These days, it’s generally assumed that you’ll share a bed with your partner after you move in together. But that wasn’t always the case. There was a time that sleeping in separate twin beds was considered progressive and forward-thinking, according to a new book by literature professor Hilary Hinds.

Just like today, folks in the 19th century found it important to practice good “sleep hygiene.” Sharing a bed with a family member or spouse had been an old custom in Europe. But there were growing concerns over hygiene, thanks to cholera epidemics and other public health concerns.

At the time, people believed that diseases like cholera could be caused by “night air,” which contained a polluted air mass. Sleeping in separate beds was a way to increase the amount of pure, clean air between co-sleepers, thus protecting them from any toxic night air produced by their partners.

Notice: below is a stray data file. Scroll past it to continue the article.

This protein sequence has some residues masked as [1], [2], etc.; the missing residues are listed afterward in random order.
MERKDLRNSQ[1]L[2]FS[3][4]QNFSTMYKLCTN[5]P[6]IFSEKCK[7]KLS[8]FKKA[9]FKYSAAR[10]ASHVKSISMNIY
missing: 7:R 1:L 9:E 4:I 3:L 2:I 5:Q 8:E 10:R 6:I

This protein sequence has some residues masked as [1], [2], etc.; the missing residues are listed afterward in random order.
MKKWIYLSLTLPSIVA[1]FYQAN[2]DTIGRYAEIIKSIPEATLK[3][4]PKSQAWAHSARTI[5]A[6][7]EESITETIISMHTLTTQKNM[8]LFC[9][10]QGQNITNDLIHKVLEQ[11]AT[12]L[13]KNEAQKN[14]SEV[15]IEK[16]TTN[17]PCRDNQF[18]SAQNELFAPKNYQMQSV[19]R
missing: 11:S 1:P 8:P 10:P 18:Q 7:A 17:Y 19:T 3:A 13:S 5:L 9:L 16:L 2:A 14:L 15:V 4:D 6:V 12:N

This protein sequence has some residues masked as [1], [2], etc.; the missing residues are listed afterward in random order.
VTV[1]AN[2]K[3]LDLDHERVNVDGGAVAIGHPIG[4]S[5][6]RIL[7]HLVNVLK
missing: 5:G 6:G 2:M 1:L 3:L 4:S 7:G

Thus, twin beds became the fashionable way for married couples to sleep. By the 1930s, they were the default option.

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Twin beds remained popular even after a more modern view of diseases took over. They also symbolized other progressive values, such as individual autonomy and equality in the marriage. They were even considered to help strengthen a couple’s sexual relationship, since they wouldn’t get too used to each other and get bored.

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After World War II, values and priorities changed so that couples were marrying and having kids at younger ages.

Separate beds grew to symbolize a lack of physical connection, and they slowly fell out of fashion. And now, it’s very unusual not to share a bed with your partner—but whatever works, works!